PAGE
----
But is the risk really that small? Orders of magnitude smaller than the risk of a giant tsunami in Japan? After the light show over Russia in February 2013, asteroid impacts suddenly didn’t seem like a remote possibility.

The question seems to be: Could there be something a little larger than the asteroid that landed on Russia, but small enough not to wipe out civilization, were it not for nuclear facilities that would melt and lay waste to the environment?

At Answers.com someone who was apparently knowledgeable in these matters, posted a good response to the question “What would happen if an asteroid hit the Great Lakes?”

This person set the variables as:
  • 1 mile wide asteroid, solid rock
  • Lake Michigan, 50 miles from Chicago
  • impact: 12 miles per second
  • impact in 800 feet of water 
There is a blinding flash of light, then a magnitude 8 earthquake. Buildings begin to crumble, meteor fragments begin to rain down on the city. A blast wave follows, then a deafening wall of sound. Finally, a 200-foot tsunami hits all shores of the lake and washes inland for 150 miles. But don’t worry, it happens only every few million years, and it probably wouldn’t land in the Great Lakes. 

So fine. But what if we change the variables a little? The Tunguska event of 1908 is believed to have been caused by an air burst of a rock 60–190 meters wide, and that was powerful enough to have had a force of 10-15 megatons and knock down trees over 2,150 square kilometers. If something of this size hits Chicago, Detroit or Toronto, no one will be worrying about radiation from nearby nuclear power plants. The decommissioning and waste disposal problem will be solved.

How about other scenarios? Should we worry? Maybe these things happen only over Russia. But just for fun, let’s consider the surface area of Lake Michigan, Lake Huron, Lake Erie and Lake Ontario, the four Great Lakes that have nuclear power plants situated nearby. How big would an asteroid have to be to cause a tall tsunami on these lakes, a wave bigger than anything power plant operators have planned for? My guess is that it could be much smaller than the one-mile wide rock, smaller than the Tunguska rock, but bigger than what landed on Russia in 2013. It would be a damaging wave, but the big cities on the lakes could recover, if they didn’t have to deal with nuclear fallout in the aftermath. Considering the surface area of the lakes and the frequency of asteroid impacts, this is an event “with probability significantly higher than zero,” as they like to say in the cautious lingo of risk assessment.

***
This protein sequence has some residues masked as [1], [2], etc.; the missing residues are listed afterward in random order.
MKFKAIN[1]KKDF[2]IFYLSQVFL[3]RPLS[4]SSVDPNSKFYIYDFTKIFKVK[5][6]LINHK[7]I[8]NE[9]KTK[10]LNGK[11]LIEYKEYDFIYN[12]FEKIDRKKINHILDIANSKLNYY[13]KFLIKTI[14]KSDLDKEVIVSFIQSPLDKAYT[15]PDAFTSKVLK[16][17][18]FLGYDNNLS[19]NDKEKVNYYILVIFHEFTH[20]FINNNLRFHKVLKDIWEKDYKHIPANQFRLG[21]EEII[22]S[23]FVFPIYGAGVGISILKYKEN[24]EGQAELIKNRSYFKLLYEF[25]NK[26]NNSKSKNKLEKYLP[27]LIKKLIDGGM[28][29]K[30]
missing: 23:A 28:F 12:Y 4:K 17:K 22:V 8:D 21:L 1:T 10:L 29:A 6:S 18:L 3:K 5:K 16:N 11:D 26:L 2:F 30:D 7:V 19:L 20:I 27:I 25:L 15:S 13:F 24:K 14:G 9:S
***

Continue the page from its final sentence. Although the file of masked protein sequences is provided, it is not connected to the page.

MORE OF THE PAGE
Now my mind goes back to something Arnie Gundersen said to Canadian nuclear regulators about the ultimate cause of the problems at Fukushima. We all know that the earthquake damaged the reactors and knocked down the outside transmission lines. We know that the waves flooded the backup power systems. However, what has been overlooked is that even if electrical power had not been cut, there still would have been the damage done to the pumps' cooling systems by the tsunami and earthquake. There is only one factor that leads to meltdown--loss of cooling, which can be caused by loss of power to the cooling system or physical damage to it. Fukushima Daiichi lost power, but the tsunami waves also did physical damage to the cooling system, and this on its own was enough to devastate the plant.* That’s the damage that an unexpectedly tall wave on the Great Lakes could do to a nuclear plant.

*From Peter Melzer's blog
Why Fukushima's Reactors Failed. November 4, 2013

... electric power must be available and the residual heat removal system must remain operable for nuclear reactors of the Fukushima type to successfully complete an emergency shutdown. These conditions impose a major constraint on accident recovery, representing a fundamental weakness of the reactor design. The residual heat removal system must remain operable under the conditions of flooding and station blackout.

Thirty reactors of this type currently operate in the United States. A number are sited in flood-prone areas. A moratorium should be imposed on these reactors, until the operators can ascertain that service water pumps are protected against inundation, debris, and loss of power.


  1. Great post, very true, we are living on blind luck

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    1. Thanks. I have read your blog a few times before and I have it listed on my links page.